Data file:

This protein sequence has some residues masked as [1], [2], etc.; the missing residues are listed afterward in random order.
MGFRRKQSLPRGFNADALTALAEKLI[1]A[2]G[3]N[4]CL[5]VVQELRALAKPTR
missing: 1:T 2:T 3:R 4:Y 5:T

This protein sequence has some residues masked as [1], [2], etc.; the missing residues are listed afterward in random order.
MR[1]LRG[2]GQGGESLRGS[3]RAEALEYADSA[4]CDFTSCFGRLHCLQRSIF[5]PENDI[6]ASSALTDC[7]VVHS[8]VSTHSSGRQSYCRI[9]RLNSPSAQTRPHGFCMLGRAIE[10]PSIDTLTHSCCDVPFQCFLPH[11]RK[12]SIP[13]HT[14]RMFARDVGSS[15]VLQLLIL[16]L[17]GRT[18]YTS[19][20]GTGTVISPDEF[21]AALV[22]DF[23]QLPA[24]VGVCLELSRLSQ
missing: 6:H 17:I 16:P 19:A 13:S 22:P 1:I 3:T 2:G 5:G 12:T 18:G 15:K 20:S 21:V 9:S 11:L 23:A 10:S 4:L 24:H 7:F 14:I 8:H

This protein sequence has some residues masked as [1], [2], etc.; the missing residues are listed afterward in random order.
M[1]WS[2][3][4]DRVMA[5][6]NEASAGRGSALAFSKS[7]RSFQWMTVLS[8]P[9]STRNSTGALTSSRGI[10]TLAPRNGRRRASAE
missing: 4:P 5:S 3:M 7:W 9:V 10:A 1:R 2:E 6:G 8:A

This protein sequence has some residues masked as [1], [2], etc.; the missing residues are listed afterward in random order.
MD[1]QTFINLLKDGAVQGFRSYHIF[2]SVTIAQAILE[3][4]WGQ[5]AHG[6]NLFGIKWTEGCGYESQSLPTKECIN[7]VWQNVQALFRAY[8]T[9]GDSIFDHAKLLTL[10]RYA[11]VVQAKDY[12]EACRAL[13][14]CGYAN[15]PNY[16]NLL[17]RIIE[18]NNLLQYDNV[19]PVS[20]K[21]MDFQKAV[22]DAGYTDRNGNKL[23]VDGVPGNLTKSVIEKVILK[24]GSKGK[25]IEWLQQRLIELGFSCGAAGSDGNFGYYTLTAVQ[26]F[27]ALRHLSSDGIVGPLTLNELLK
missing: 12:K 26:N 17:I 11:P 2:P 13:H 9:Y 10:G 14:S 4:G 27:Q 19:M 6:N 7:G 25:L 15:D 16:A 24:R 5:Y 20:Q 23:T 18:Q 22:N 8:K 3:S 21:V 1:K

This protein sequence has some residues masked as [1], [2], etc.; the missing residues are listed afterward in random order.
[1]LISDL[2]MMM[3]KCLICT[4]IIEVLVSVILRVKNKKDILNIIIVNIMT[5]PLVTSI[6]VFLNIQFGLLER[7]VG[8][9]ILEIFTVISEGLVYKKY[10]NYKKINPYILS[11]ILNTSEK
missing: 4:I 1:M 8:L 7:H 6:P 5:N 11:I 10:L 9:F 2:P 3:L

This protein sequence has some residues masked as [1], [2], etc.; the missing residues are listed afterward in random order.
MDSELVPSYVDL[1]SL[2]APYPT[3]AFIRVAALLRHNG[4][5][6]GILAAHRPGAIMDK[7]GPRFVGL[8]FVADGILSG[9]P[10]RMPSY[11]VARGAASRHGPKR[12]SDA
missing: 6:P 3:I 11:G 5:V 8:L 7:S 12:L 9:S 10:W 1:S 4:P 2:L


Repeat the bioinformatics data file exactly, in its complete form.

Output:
This protein sequence has some residues masked as [1], [2], etc.; the missing residues are listed afterward in random order.
MGFRRKQSLPRGFNADALTALAEKLI[1]A[2]G[3]N[4]CL[5]VVQELRALAKPTR
missing: 1:T 2:T 3:R 4:Y 5:T

This protein sequence has some residues masked as [1], [2], etc.; the missing residues are listed afterward in random order.
MR[1]LRG[2]GQGGESLRGS[3]RAEALEYADSA[4]CDFTSCFGRLHCLQRSIF[5]PENDI[6]ASSALTDC[7]VVHS[8]VSTHSSGRQSYCRI[9]RLNSPSAQTRPHGFCMLGRAIE[10]PSIDTLTHSCCDVPFQCFLPH[11]RK[12]SIP[13]HT[14]RMFARDVGSS[15]VLQLLIL[16]L[17]GRT[18]YTS[19][20]GTGTVISPDEF[21]AALV[22]DF[23]QLPA[24]VGVCLELSRLSQ
missing: 6:H 17:I 16:P 19:A 13:S 22:P 1:I 3:T 2:G 5:G 12:T 18:G 15:K 20:S 21:V 9:S 11:L 23:A 10:S 4:L 24:H 7:F 14:I 8:H

This protein sequence has some residues masked as [1], [2], etc.; the missing residues are listed afterward in random order.
M[1]WS[2][3][4]DRVMA[5][6]NEASAGRGSALAFSKS[7]RSFQWMTVLS[8]P[9]STRNSTGALTSSRGI[10]TLAPRNGRRRASAE
missing: 4:P 5:S 3:M 7:W 9:V 10:A 1:R 2:E 6:G 8:A

This protein sequence has some residues masked as [1], [2], etc.; the missing residues are listed afterward in random order.
MD[1]QTFINLLKDGAVQGFRSYHIF[2]SVTIAQAILE[3][4]WGQ[5]AHG[6]NLFGIKWTEGCGYESQSLPTKECIN[7]VWQNVQALFRAY[8]T[9]GDSIFDHAKLLTL[10]RYA[11]VVQAKDY[12]EACRAL[13][14]CGYAN[15]PNY[16]NLL[17]RIIE[18]NNLLQYDNV[19]PVS[20]K[21]MDFQKAV[22]DAGYTDRNGNKL[23]VDGVPGNLTKSVIEKVILK[24]GSKGK[25]IEWLQQRLIELGFSCGAAGSDGNFGYYTLTAVQ[26]F[27]ALRHLSSDGIVGPLTLNELLK
missing: 12:K 26:N 17:I 11:P 2:P 13:H 9:Y 10:G 14:S 4:G 27:Q 19:M 6:N 7:G 25:L 15:D 16:A 24:R 5:Y 20:Q 23:T 18:Q 22:N 8:K 3:S 21:V 1:K

This protein sequence has some residues masked as [1], [2], etc.; the missing residues are listed afterward in random order.
[1]LISDL[2]MMM[3]KCLICT[4]IIEVLVSVILRVKNKKDILNIIIVNIMT[5]PLVTSI[6]VFLNIQFGLLER[7]VG[8][9]ILEIFTVISEGLVYKKY[10]NYKKINPYILS[11]ILNTSEK
missing: 4:I 1:M 8:L 7:H 6:P 5:N 11:I 10:L 9:F 2:P 3:L

This protein sequence has some residues masked as [1], [2], etc.; the missing residues are listed afterward in random order.
MDSELVPSYVDL[1]SL[2]APYPT[3]AFIRVAALLRHNG[4][5][6]GILAAHRPGAIMDK[7]GPRFVGL[8]FVADGILSG[9]P[10]RMPSY[11]VARGAASRHGPKR[12]SDA
missing: 6:P 3:I 11:G 5:V 8:L 7:S 12:L 9:S 10:W 1:S 4:P 2:L